I do not believe that Cameron will negotiate down to this level so things will remain the same .
Fortunately if an SME goes bust probably only two or three workers lose their jobs.

christina speight said...

It is all part of the eu-phile drive to keep us in the EU to trot out prominent signatories to optimistically bland but supportive statements in the hope that they will drown out the small business and even more the individual who dislike the authoritarian tendencies of the eurocrats who rule our lives.

There IS no democracy in the EU because there is no demos. THIS vacuum lets the evil monster thrive in the resulting absence of democracy.

jon livesey said...

A lot of people are commenting on the "uncertainty" issue, but I think they are getting it back to front.

For example, if you are a foreign investor contemplating investing in the UK, what would make you more reluctant to do so? Would it be the prospect of negotiations after which the Tories would urge the voters to vote to stay in the Single Market, or would it be a straight in/out referendum without negotiations, in which, on current form, the voters would probably vote to leave the EU?

On another front, if you are a foreign investor, what would make you most eager to invest in the UK? Would it be a thriving and competitive EU able to absorb UK exports, or would it be an EU so wrapped up in over-regulation and "more Europe" that it remained a slow growth area able to absorb fewer UK exports?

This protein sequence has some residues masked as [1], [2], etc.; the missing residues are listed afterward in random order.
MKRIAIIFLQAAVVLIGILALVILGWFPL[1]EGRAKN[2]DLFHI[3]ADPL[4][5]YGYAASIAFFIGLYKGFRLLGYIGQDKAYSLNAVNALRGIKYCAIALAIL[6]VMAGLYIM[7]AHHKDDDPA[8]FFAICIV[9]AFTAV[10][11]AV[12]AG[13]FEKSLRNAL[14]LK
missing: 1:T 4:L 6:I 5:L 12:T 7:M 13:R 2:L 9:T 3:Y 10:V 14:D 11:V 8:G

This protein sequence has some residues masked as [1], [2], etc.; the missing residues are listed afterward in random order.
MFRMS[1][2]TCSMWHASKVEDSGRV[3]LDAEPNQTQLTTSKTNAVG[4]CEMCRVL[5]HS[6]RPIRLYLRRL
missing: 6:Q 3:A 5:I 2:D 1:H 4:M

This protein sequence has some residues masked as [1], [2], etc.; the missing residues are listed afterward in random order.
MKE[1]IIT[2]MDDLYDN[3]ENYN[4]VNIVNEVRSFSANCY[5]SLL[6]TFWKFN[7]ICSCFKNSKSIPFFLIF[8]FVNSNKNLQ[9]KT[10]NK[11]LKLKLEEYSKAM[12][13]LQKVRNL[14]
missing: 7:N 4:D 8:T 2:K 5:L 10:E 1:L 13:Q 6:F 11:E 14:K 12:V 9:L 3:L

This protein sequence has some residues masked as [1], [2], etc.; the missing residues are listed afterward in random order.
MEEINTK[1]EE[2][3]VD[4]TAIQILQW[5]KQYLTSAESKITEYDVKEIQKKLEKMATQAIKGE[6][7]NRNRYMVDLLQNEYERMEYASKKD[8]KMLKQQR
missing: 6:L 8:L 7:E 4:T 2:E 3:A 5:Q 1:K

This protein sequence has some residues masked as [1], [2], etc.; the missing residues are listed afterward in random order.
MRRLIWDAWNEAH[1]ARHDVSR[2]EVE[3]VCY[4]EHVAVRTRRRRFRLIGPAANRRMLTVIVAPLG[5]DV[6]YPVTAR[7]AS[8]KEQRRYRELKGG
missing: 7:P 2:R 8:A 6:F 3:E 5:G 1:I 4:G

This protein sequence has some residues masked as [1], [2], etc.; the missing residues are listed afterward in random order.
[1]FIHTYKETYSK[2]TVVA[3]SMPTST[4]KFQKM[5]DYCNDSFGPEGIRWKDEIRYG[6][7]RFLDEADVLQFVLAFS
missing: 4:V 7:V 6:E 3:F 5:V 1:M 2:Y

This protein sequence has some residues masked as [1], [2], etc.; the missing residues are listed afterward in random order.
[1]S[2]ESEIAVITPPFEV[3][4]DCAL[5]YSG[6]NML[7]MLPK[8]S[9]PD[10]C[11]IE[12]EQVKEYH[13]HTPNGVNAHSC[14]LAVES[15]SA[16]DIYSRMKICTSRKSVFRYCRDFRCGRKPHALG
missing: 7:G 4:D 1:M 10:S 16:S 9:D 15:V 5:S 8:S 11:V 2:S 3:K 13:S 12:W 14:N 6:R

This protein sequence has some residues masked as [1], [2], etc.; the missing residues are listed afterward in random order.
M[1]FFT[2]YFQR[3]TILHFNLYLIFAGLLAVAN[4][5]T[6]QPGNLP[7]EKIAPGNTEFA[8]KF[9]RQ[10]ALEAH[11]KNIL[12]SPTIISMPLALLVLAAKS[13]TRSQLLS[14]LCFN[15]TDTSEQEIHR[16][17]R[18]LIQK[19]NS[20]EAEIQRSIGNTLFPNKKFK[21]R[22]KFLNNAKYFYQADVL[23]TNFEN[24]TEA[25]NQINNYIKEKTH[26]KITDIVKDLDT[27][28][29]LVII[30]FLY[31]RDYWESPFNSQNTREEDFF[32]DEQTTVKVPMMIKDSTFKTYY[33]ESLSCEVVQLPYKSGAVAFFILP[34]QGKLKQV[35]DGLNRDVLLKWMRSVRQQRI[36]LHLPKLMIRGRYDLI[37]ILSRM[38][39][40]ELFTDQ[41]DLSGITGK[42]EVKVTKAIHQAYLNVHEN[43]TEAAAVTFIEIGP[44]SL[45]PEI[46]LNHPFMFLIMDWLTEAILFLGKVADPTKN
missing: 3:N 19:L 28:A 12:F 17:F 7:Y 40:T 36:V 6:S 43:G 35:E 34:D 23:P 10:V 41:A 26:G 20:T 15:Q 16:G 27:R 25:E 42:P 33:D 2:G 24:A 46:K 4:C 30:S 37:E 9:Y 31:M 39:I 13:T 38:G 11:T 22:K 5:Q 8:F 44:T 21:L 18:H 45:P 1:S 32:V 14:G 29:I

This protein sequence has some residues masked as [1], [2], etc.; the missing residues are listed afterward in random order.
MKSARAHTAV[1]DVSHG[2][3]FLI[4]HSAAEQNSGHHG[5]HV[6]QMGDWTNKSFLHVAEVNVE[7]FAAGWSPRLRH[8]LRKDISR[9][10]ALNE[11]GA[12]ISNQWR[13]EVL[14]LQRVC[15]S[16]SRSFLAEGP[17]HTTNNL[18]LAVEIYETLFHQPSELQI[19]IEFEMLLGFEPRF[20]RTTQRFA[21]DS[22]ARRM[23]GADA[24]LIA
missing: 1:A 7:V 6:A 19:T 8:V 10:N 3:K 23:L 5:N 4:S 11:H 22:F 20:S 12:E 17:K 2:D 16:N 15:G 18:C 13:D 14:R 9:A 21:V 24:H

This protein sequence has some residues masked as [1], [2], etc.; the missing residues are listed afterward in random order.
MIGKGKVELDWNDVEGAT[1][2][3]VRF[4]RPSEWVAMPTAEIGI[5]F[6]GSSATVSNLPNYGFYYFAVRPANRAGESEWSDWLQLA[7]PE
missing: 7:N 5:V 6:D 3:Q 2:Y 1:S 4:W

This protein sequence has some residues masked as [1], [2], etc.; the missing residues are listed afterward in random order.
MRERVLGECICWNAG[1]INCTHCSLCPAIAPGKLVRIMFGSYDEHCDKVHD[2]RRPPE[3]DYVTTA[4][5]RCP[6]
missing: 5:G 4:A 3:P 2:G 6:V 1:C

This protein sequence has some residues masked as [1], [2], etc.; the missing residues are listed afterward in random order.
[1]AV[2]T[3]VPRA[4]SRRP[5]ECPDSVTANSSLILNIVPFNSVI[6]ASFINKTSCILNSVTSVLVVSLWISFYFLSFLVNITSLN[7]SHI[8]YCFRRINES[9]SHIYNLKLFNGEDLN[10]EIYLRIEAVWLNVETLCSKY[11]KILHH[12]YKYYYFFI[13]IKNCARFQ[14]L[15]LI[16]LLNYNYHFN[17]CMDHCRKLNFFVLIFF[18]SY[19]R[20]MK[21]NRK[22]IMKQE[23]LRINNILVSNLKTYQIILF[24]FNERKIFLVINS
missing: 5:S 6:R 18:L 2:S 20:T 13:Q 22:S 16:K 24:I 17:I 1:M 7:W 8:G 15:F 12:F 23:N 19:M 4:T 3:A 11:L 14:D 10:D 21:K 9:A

Uncertainty is one thing, but you have to consider what people are actually uncertain about.

IDRIS FRANCIS said...

They failed to tell is the most important thing - what they would wish Britain to do when they find, as they surely will, that the changes they are looking for are not and never will be available?

Do they not realise that what they want is the precise opposite of what the EU was set up to be? As my recent letter in the Telegraph about Cable asking for less red tape pointed out, the entire basis of the EU's economic thinking is that economic success comes from having bureaucrats (few if any of whom have ever run a business, or ever could) telling 500m people not only what to do and how to do it, but when!

It has of course been tried before - Russia being one and East Germany being another. It failed there and it took decades before the inevitable happened - in the EU those decades and mounting up now and the same fate looms nearer. But will the elite give way and accept what these industrialists say they want? No more than they will turn back the screw on the PIGGS, because their dream (our nightmare) is more important than the pain and suffering of the proletariat. But when something is unsustainable, sooner or later it will no longer be sustained and the end is inevitable.

So what are these business people doing, reading between the lines? Well, here are a few clues. About 5 years ago Luke Johnson spoke to the Bruges Group alongside an emiment American economics commentator, sometime columnist on the Telegraph and Times. I was there, and they made their views very clear indeed - no hedging of any kind. They could not begin understand why Britain people of all people had ever put up with the EU nonsense, and the sooner we get out the better. Not half out, not less tightly in - simply OUT.

Similarly, Lord Wolfson was a headline speaker at the Congress for Democracy - again I was there and again he was absolutely clear about the lack of democracy and all the othet problems most sceptics have long been aware of. And he offered and has I believe now paid a £250,000 prize for the best plan for the PIGGS to leave the euro. He has also made it clear what while he wishes to stay in the single market, that is pretty much all he wants and as he says forecfully, not at any price.